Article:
In April 2018, multifamily construction in Charlotte hit a 30-year high. Permit approvals produced an average of 6,500 new apartment units annually between 2014 and 2018, growing the region’s inventory by 16.6% in just four years. During that period, healthy absorption kept pace with the increase in supply, but there are indications that may be changing. Occupancy has dropped below 95% since then and annual rent growth fell to just 2.0% in 2018, which is the softest annual rent growth Charlotte has seen since 2010. Though supply and absorption were roughly at parity for the period of 2013-2016, new supply noticeably exceeded absorption in 2017-2018, driving down occupancies even in the face of strong job and population growth.


The torrid pace of permitting continued through 2018, with a yearly record of 9,671 units permitted, though 2019 saw a modest (14%) attenuation, with just 8,286 units permitted. Aggressive permitting and construction through the period appear to be reflected in reduced absorptions, which trended down noticeably from the mid- to high-90s in 2013-2014 to the mid-80s in the most recent full year of reporting, 2017. Unit valuations have been steadily increasing, however -- reaching an all-time high of $98,550 in 2019.


National brokerage CBRE sees the divergence between project completions and absorptions spiking to even higher levels in 2019 and 2020, after taking a breather in 2018.


This suggests that a modest excess in supply will constrain rent appreciation over the next few years and that differentiation in either amenities or landlord concessions will be the key to sustaining occupancies at successful future developments.


Overall, this downward pressure on rents may be expected to negatively impact pricing for comparable for-sale multifamily developments, as more renters prefer to enjoy new, well-equipped rental units at reasonable rents rather than enter the for-purchase market. In general, renters will decline the higher fixed costs of ownership, including property taxes and transaction costs, if they are able to rent comfortable units that meet their needs, especially if they wish to retain an ability to relocate to another metropolitan area for career advancement within a 2-5 year time frame. That said, housing prices in both Charlotte and the region -- for both owner-occupied and rental housing -- have increased at a rate greater than inflation since 2010 and will likely continue to do so as long as the rate of population growth exceeds the rate of homebuilding.


Significant divergences also appear within the metropolitan area. Single-family home construction (including townhomes and condominiums) in the Central submarket has generally trended upward since 2010 but remains well below the historically high levels reached during the housing boom of the mid-2000s, strongly suggesting that the Central submarket is underserved and offers special opportunities.


Within the for-purchase multifamily market, there are currently 33 condominium or townhome developments being actively marketed within a 10-mile radius of downtown Charlotte. These range in price from the low-$200s for starter homes in Derita/Statesville to over $1.8 million for luxury townhomes in Myers Park, though several mid-market offerings both northwest and northeast of downtown occupy a price point in the $400s-$500s.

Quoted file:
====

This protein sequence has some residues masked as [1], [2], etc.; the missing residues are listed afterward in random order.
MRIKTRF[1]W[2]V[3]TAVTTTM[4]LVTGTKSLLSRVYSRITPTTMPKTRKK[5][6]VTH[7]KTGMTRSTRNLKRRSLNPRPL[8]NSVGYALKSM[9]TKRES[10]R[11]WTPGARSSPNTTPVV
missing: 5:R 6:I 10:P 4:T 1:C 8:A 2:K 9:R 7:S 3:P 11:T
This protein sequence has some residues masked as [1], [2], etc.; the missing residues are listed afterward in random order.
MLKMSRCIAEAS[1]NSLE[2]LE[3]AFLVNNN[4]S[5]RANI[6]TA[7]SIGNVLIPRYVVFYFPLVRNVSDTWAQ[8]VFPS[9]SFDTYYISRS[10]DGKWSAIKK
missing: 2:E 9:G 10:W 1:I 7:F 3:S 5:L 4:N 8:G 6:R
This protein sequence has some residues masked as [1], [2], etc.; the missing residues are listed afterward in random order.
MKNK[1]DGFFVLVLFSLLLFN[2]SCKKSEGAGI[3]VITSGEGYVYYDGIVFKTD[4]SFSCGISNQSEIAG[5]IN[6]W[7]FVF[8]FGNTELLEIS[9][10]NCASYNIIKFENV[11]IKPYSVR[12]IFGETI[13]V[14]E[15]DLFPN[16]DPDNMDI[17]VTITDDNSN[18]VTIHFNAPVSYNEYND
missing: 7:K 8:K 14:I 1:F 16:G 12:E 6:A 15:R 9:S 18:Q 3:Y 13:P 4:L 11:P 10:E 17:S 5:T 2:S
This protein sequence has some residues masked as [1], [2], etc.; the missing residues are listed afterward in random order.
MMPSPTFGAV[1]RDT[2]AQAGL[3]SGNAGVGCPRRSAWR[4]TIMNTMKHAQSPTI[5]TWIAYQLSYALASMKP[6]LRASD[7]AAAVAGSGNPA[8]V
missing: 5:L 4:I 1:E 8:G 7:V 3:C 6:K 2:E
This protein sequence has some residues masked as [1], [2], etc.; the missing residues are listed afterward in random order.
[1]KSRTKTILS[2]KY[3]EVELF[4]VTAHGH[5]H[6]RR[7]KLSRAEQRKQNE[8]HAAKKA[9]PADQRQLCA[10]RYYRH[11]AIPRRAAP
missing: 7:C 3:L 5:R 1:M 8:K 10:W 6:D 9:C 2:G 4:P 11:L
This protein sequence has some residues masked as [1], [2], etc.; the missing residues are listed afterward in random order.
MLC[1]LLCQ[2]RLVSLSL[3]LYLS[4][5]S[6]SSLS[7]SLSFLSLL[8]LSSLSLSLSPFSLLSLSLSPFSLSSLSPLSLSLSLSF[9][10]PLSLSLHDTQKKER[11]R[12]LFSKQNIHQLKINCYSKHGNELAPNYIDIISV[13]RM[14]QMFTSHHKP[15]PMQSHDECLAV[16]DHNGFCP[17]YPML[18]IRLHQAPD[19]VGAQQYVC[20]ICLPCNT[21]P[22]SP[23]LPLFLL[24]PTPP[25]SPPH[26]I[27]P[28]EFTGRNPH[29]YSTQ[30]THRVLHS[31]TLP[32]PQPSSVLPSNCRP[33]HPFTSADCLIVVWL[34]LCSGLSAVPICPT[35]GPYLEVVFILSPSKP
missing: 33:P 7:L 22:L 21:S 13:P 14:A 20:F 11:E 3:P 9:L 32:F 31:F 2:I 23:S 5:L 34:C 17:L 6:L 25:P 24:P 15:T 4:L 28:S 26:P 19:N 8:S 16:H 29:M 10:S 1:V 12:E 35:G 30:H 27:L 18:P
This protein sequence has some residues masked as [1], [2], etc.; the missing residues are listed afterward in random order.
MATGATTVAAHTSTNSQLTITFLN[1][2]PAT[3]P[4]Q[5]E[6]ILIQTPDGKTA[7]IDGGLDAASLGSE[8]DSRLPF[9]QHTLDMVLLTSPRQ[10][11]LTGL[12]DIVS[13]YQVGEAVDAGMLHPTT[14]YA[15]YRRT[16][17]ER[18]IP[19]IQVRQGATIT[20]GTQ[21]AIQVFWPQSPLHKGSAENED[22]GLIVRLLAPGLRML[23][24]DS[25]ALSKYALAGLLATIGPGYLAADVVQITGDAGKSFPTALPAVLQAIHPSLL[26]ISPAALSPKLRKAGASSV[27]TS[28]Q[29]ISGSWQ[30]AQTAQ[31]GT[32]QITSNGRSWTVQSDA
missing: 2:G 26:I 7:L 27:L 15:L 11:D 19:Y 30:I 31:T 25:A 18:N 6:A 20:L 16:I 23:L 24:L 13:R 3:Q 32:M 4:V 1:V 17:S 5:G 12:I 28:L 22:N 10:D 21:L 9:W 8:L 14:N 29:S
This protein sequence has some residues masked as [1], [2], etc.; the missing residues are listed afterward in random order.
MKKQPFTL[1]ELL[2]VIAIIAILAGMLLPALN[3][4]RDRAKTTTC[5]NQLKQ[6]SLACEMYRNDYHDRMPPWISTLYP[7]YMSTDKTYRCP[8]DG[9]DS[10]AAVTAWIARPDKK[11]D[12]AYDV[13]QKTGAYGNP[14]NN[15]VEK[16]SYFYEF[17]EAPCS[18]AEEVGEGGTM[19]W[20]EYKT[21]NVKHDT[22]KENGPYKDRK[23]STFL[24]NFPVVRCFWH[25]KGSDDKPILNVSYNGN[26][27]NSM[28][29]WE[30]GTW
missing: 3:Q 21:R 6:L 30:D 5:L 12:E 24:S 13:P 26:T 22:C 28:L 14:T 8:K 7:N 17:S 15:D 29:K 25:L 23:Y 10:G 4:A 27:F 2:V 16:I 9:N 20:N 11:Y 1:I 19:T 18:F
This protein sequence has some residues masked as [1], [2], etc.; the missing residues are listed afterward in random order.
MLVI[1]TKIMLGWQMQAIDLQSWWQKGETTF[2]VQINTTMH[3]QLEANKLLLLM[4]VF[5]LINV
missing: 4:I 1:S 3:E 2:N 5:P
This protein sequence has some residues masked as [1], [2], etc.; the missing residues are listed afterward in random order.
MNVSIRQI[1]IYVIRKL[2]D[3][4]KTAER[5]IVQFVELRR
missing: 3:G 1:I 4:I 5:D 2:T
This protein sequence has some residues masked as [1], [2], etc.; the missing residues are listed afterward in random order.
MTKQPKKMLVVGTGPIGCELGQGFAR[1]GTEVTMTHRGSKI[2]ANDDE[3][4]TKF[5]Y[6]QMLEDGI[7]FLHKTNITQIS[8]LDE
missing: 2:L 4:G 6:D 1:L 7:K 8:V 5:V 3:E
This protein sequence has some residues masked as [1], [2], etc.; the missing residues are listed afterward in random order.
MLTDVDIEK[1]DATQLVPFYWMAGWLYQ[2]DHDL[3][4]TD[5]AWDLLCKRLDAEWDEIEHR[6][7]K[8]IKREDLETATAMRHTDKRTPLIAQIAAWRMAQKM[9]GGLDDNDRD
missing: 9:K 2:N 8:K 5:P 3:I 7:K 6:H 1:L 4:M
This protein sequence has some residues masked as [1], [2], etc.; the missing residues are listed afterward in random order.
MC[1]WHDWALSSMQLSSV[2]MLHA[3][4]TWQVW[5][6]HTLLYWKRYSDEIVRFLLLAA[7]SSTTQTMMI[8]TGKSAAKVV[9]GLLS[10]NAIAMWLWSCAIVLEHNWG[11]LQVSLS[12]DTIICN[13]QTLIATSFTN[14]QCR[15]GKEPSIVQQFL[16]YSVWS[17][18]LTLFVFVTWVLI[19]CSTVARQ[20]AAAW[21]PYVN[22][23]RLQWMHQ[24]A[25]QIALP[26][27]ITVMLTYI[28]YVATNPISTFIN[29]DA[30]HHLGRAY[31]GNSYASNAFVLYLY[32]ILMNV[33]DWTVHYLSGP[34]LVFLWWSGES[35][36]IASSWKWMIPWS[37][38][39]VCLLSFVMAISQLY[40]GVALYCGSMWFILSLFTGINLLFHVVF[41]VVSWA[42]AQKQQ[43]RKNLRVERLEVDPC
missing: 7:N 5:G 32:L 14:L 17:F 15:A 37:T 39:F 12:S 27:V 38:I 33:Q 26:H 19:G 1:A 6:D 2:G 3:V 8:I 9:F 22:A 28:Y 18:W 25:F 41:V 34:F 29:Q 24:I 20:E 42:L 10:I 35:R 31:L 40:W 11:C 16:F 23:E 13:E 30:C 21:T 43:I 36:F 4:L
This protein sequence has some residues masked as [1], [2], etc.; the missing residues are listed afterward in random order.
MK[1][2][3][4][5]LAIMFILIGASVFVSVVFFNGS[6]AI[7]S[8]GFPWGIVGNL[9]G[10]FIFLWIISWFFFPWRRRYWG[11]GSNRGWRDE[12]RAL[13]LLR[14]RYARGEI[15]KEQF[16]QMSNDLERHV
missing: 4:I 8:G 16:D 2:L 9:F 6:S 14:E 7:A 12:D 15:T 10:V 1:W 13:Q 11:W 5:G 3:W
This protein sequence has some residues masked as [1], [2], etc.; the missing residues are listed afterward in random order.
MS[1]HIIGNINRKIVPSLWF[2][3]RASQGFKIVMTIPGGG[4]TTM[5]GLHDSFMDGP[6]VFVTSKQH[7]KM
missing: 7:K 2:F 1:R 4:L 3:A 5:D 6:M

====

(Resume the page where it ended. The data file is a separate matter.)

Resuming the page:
Increased density and upscale custom offerings are some strategies for offsetting some of the high land costs that are increasingly seen across the MSA, with developments south of downtown targeting price points $900,000 and higher.



Looking forward



Consider COVID-19 implications


Though it is far too early to speculate about what long-term transformations in buyer preferences may be precipitated by the experience of COVID-19, it seems likely that either through increased municipal regulation or changes in buyer preference and risk tolerance, multifamily housing projects will be encouraged or expected to facilitate greater social distancing and remote working capabilities. In terms of project planning and design, such expectations might take the form of decreased reliance on community amenities such as fitness rooms, more private outdoor spaces like balconies and courtyards, increased numbers and capacities of elevators and stairwells, and more flexible, modular configurations of bedrooms and office spaces (such as "Zoom Rooms") to facilitate in-home education and work activities. Price premiums may be realized by developments providing residents additional or exceptional access to ventilation, privacy and open space.



Differentiate for-sale offerings from rental housing


To compete with the region’s plethora of affordable, well-appointed rental housing, developers of for-sale multifamily housing should focus on features that can differentiate their properties and highlight the advantages of ownership. In the wake of COVID-19, rental complexes featuring extensive communal areas like fitness rooms, swimming pools and shared lawns may be disadvantaged relative to for-sale complexes affording residents more privacy, ventilation and outdoor space. Due to COVID-19, home offices are also suddenly in high demand due to increased telecommuting, and gym closures are driving increasing demand for dedicated home fitness rooms.



Undertake additional market research


Real estate development is a relatively slow process, so market analysis should continue throughout project planning, design and construction phases to make sure that assumptions underlying a particular development vision remain current and practical.




Are you making the most of your opportunities, in Charlotte or elsewhere?


Book a consultation with us at info@varamark.com to make sure your project makes sense in today’s market.